Illustration by Consumers Union

Birny Birnbaum of the Center for Economic Justice describes how consumers can be unknowingly penalized:

“Insurance credit scoring is unfair because it penalizes consumers for rational behavior. For example, if you shop around for insurance, each insurance company will check your credit and increase the number of inquiries on your credit report which hurts your score. If you like to use one credit card for rewards, you get a worse credit score than if you spread the charges over two or three cards because the debt to card limit ratio on the one card is high. If you open a card account at a department store or home improvement store to take advantage of the 10% discount on first time purchases, your score will drop because of the additional inquiry and credit line.”

Medical debt can also negatively impact credit scores and increase auto insurance rates. KFOR told the story of a young man whose credit was destroyed after taking on hundreds of thousands of dollars in medical debt after a motorcycle accident. He can barely afford liability insurance for his 30-year-old truck, and insurance agents tell him his credit score is to blame. Unfortunately stories like this are not uncommon. According to a Consumer Finance Protection Bureau report, over half of all overdue debt on credit reports is from medical debt, affecting one out of every five credit reports in the U.S.  As long as we allow insurance companies to raise rates based on these reports, they will be charging more to the Oklahomans who can least afford it, without any consideration of driving record.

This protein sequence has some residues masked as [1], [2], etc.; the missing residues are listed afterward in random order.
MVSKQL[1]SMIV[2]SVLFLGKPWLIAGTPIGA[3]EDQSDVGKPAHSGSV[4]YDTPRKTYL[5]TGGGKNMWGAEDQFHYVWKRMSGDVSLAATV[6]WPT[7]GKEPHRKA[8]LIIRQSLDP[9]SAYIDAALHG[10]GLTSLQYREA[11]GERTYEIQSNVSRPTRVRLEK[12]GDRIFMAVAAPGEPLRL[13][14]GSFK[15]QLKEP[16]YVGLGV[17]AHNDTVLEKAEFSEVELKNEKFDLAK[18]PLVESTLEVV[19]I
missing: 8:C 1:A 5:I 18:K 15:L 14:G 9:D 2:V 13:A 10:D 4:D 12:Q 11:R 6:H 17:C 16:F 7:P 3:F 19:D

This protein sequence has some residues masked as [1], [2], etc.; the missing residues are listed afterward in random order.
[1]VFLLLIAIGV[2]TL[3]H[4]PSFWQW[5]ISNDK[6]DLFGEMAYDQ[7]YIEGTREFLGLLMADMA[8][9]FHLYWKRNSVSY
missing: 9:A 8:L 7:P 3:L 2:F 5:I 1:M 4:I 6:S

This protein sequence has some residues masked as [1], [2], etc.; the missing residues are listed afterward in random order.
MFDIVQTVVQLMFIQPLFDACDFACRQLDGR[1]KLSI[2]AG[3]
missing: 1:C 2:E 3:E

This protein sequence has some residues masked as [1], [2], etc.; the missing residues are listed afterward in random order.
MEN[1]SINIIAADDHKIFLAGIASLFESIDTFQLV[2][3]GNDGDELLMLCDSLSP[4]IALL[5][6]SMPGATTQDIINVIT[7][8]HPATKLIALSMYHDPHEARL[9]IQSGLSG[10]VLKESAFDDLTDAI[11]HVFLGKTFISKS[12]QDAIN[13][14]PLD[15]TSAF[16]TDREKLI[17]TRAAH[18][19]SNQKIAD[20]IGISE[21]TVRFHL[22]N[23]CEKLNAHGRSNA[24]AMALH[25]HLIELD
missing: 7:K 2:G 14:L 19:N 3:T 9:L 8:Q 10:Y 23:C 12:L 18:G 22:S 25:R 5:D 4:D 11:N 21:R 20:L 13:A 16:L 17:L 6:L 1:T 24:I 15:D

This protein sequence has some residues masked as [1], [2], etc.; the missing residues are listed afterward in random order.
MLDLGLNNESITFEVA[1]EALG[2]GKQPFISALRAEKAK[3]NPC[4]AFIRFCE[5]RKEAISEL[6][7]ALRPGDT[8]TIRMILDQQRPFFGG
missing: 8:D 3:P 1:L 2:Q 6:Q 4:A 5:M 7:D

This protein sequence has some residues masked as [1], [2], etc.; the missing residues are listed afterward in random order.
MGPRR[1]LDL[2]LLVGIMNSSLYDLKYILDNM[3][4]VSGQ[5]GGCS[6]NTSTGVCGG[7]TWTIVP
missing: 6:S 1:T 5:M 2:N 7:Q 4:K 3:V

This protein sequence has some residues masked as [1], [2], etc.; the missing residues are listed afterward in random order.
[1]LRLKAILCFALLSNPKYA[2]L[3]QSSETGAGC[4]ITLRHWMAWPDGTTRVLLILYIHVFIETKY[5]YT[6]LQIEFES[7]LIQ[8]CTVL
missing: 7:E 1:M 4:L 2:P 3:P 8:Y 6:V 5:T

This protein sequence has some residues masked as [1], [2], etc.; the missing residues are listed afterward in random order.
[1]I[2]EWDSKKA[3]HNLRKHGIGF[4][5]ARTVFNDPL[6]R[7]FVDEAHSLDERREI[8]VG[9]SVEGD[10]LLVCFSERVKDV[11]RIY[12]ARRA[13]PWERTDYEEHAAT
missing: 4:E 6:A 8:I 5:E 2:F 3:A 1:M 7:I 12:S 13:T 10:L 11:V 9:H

Oklahoma has the highest rate of uninsured drivers in the nation. This practice of “credit scoring”, or using credit score to determine auto insurance rates, may play a role in keeping our uninsured rate high and our cost of insurance even higher. Oklahoma’s high uninsured driver rate affects all drivers, not just drivers who cannot afford insurance. According to the National Association of Insurance Commissioners, Oklahoma’s Uninsured Pure Premium is 2.5 times the national average, which means Oklahomans are paying dramatically more than the rest of the country for uninsured motorist coverage. Consequently, all Oklahomans benefit when we find ways to lower our uninsured driver rate.